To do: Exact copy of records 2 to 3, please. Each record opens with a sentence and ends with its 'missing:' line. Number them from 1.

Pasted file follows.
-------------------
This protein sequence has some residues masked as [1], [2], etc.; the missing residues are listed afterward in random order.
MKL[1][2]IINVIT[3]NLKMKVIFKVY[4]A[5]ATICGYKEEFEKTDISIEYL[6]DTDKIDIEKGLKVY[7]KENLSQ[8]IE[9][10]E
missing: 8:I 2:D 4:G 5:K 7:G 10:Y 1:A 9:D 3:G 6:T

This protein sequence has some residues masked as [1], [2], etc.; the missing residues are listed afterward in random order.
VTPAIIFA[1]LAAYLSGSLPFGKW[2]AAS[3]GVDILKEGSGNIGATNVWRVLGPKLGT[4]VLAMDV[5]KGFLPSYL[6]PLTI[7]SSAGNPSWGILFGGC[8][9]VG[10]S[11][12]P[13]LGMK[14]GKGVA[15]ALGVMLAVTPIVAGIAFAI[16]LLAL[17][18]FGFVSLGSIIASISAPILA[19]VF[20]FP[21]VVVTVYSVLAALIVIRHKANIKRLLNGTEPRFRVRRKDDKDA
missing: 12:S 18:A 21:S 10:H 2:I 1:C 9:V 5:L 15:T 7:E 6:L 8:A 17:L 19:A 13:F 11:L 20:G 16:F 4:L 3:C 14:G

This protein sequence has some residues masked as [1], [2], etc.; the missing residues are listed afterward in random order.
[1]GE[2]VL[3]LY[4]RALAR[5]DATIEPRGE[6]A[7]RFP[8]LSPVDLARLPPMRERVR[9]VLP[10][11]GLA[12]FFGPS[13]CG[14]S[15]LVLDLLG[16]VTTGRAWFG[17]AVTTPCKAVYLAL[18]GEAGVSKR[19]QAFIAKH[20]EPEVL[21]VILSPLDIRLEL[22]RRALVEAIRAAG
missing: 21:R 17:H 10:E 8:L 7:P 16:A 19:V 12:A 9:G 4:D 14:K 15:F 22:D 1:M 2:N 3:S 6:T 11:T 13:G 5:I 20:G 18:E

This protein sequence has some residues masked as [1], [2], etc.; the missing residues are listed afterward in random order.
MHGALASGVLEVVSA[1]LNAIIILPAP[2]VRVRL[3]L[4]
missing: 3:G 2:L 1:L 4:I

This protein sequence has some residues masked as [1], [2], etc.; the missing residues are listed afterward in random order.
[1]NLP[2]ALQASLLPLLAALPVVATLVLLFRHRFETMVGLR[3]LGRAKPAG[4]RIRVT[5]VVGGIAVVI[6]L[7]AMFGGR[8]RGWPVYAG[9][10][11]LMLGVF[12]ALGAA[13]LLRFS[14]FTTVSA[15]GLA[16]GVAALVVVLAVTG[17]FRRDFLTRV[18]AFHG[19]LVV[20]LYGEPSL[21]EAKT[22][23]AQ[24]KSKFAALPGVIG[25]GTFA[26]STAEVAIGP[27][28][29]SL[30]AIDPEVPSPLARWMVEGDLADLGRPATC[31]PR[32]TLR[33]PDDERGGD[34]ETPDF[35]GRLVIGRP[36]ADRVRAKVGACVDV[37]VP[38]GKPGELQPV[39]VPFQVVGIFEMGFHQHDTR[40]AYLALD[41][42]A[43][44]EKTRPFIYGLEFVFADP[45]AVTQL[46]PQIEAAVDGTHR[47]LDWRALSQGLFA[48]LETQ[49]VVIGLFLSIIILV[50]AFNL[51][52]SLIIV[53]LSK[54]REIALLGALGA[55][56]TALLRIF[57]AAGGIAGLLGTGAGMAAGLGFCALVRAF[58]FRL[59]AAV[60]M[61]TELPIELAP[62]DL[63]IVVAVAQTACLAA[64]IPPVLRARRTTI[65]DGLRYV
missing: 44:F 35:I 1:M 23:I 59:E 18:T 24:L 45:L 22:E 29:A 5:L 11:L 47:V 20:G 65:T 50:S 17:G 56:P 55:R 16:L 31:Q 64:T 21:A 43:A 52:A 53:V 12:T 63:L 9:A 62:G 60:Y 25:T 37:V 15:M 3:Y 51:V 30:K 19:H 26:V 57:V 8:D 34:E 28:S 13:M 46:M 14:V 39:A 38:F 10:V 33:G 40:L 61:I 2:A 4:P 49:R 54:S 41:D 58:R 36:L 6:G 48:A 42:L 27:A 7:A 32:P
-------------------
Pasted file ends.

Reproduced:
This protein sequence has some residues masked as [1], [2], etc.; the missing residues are listed afterward in random order.
VTPAIIFA[1]LAAYLSGSLPFGKW[2]AAS[3]GVDILKEGSGNIGATNVWRVLGPKLGT[4]VLAMDV[5]KGFLPSYL[6]PLTI[7]SSAGNPSWGILFGGC[8][9]VG[10]S[11][12]P[13]LGMK[14]GKGVA[15]ALGVMLAVTPIVAGIAFAI[16]LLAL[17][18]FGFVSLGSIIASISAPILA[19]VF[20]FP[21]VVVTVYSVLAALIVIRHKANIKRLLNGTEPRFRVRRKDDKDA
missing: 12:S 18:A 21:S 10:H 2:I 1:C 9:V 5:L 15:T 7:E 6:L 8:A 17:L 19:A 13:F 11:L 20:G 16:F 4:L 3:C 14:G

This protein sequence has some residues masked as [1], [2], etc.; the missing residues are listed afterward in random order.
[1]GE[2]VL[3]LY[4]RALAR[5]DATIEPRGE[6]A[7]RFP[8]LSPVDLARLPPMRERVR[9]VLP[10][11]GLA[12]FFGPS[13]CG[14]S[15]LVLDLLG[16]VTTGRAWFG[17]AVTTPCKAVYLAL[18]GEAGVSKR[19]QAFIAKH[20]EPEVL[21]VILSPLDIRLEL[22]RRALVEAIRAAG
missing: 21:R 17:H 10:E 8:L 7:P 16:A 19:V 12:A 9:G 4:D 14:K 15:F 22:D 1:M 2:N 3:S 6:T 11:T 13:G 5:I 20:G 18:E